Council answers our questions

LAST week the EADT asked a number of questions of the leaders of Suffolk County Council as it prepares to embark on its New Strategic Direction. Today council leader Jeremy Pembroke and his cabinet answer those questions and explain in an open letter exactly how they see the council’s role changing over the next few years.

Questions and answers:

1. Impact on vulnerable people

Question: Has SCC thought through all the implications of its new strategic direction, especially for the most vulnerable people – children at risk and families in need, adults with disabilities, older people and carers. Has it anticipated the impacts? What does SCC think these impacts will be?

Answer: We believe our route to dealing with the major cuts in Government funding will be the most effective way of protecting the most vulnerable people.

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We could have simply cut the budgets of every service meaning that everyone would suffer. Or we could find a way of cutting the overheads of a centralised bureaucracy coupled with other ways of delivering the council’s current services more cost-efficiently.

Through our New Strategic Direction we believe it will be possible to maximise the value of our budgets and at the same time enable the people of Suffolk to get the best possible services.

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2. Local government’s moral and legal responsibilities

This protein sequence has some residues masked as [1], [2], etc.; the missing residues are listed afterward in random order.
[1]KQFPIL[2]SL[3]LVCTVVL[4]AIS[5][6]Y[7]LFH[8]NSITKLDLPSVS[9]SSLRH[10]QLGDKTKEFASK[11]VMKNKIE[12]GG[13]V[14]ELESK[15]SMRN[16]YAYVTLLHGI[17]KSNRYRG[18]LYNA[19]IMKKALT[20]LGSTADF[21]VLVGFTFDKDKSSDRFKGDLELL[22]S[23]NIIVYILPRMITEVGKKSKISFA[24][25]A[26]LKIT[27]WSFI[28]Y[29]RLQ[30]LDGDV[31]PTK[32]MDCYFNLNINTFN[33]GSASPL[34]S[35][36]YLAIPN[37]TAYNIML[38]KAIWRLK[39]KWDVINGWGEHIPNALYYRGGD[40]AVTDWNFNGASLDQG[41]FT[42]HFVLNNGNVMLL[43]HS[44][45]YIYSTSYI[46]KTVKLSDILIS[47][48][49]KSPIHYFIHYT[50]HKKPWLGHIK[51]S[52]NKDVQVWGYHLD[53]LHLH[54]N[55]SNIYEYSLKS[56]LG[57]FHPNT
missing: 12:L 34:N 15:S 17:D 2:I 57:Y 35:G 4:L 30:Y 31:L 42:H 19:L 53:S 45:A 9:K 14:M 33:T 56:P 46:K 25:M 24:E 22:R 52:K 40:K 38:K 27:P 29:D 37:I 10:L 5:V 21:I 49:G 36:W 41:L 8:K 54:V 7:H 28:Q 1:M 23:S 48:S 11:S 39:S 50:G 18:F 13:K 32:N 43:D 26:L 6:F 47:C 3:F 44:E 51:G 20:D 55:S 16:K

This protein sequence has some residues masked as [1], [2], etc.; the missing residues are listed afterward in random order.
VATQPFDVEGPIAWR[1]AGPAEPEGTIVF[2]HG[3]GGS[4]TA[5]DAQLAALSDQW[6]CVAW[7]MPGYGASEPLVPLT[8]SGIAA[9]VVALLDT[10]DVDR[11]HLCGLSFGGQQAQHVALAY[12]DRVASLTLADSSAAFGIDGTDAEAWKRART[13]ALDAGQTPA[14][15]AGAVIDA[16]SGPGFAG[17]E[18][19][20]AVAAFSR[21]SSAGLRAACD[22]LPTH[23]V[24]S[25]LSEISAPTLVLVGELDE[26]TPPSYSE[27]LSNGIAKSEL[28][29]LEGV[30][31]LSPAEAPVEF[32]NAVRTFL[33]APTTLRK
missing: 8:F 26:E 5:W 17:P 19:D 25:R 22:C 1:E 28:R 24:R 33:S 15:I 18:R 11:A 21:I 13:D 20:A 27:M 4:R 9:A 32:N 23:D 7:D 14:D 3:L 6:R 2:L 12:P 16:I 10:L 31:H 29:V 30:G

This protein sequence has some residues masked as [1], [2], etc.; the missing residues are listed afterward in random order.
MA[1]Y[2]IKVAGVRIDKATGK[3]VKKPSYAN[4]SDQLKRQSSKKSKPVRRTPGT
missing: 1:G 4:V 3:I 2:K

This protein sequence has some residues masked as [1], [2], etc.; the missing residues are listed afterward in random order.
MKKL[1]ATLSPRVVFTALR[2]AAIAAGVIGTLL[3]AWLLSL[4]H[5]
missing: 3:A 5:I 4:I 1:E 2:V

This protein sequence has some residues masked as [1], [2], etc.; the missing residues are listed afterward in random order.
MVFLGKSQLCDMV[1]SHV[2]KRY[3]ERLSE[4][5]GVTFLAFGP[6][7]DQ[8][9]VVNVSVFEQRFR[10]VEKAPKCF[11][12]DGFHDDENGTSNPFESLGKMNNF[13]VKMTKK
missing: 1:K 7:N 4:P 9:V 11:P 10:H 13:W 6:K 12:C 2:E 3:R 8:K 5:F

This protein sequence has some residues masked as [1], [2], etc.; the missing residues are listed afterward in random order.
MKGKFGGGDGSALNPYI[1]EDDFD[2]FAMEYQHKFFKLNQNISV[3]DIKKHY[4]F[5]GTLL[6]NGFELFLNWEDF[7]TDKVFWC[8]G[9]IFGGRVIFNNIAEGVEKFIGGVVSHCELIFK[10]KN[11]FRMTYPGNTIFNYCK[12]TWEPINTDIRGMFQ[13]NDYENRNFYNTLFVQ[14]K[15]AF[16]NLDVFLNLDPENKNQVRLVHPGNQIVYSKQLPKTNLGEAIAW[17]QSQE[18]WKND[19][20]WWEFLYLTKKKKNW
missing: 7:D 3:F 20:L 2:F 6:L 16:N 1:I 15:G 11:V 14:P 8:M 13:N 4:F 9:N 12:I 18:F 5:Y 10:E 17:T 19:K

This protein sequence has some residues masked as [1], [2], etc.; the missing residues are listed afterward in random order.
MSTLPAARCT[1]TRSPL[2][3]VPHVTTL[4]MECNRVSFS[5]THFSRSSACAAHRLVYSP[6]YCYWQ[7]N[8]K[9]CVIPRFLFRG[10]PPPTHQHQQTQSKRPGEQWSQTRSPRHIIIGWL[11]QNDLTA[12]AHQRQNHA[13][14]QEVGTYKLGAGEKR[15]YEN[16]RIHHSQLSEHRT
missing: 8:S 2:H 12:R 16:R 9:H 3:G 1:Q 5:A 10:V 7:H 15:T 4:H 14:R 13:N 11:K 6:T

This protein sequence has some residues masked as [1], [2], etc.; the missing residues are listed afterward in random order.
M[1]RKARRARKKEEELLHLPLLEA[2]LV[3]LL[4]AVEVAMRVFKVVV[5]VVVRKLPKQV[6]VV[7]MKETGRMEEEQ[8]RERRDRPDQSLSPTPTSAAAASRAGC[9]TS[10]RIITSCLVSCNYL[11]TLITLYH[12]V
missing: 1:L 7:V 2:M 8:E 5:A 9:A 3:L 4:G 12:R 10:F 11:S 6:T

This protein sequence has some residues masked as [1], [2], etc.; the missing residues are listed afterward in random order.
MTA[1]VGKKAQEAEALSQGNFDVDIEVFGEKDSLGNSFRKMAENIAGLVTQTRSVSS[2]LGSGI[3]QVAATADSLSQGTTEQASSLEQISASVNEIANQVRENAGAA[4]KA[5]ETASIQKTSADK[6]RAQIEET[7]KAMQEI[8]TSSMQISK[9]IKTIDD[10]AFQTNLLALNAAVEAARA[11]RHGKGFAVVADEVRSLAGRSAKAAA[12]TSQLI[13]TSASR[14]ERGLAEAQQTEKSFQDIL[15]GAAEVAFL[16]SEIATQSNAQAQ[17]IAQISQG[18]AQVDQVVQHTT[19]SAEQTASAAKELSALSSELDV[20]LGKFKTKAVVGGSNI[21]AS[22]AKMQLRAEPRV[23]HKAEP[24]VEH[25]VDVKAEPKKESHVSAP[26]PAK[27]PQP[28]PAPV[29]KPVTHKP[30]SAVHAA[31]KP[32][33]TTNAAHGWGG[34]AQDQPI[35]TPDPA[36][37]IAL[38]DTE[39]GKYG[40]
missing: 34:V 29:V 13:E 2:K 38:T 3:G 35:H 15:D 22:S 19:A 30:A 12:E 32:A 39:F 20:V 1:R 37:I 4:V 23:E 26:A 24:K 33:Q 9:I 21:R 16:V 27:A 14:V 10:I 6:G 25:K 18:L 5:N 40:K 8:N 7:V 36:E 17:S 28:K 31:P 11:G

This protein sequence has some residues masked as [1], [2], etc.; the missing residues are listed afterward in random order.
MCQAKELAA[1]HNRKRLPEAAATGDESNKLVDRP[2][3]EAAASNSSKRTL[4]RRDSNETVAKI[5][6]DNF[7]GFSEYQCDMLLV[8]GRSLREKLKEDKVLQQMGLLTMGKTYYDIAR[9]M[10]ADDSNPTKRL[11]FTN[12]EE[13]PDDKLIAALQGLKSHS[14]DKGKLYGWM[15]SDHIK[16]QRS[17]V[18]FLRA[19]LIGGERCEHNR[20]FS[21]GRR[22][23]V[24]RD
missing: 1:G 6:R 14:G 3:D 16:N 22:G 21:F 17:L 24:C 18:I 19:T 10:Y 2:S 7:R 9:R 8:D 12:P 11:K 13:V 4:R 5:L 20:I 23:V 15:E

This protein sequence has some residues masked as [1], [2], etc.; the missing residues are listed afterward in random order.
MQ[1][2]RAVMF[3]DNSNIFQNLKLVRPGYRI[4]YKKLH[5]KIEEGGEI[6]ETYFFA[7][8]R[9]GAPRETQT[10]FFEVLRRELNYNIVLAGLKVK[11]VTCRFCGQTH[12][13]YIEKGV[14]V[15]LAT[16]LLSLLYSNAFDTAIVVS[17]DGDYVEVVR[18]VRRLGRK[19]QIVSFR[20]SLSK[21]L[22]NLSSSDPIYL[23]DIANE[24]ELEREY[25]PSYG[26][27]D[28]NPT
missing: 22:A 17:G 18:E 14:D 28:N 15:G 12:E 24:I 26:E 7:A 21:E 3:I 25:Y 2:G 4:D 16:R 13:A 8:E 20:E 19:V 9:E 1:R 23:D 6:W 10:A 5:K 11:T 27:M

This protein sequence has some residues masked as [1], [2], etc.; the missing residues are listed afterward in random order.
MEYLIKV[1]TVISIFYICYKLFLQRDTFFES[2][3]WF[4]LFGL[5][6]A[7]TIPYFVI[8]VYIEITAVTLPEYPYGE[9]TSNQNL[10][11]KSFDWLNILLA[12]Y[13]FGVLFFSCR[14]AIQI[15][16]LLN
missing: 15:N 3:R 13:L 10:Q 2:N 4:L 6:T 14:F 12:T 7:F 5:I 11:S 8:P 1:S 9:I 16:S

Question: Has SCC thought through its (1) moral and (2) legal responsibilities to the most vulnerable people in the county? Has it done this in the context also of other impacts over the next two/three years – e.g. reduced personal income, loss of employment, reduced welfare and housing benefits? Does SCC think that people will realistically be able to make the ‘choices’ and ‘take control’ of their circumstances in the way it proposes?

Answer: Our legal responsibilities have not changed. And we will not change our moral responsibilities.

When it comes to giving people choice and taking more control, we are proposing to introduce personalised budgets for many types of service.

For example, we already do that for children with special needs, and their families, by providing budgets and a choice of services from which they can choose.

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The result has been better service for customers and less costs for taxpayers. And feedback from customers has been very positive.

We already use the same system for many adults with disabilities and older people who want to stay in their own home.

We will make sure as many people as possible can receive their services in this way.

Part of the service is help for people to make those choices, which is often best provided by people outside the council or employed by people themselves.

This isn’t something new. In 2007, the previous government enabled councils to offer personal budgets to people for them to choose what they need when it comes to type of care.

It seems logical.

After all, who knows best about what people need – the people themselves or someone from the council?

3. Linking things together

Question: Has SCC a clear plan for linking together the changes proposed and their timescales, the order of changes to specific services, the reduced budget spend on these services, reduced SCC workforce for these services, development of potential new providers and transfer of services? When will we see evidence of such a plan?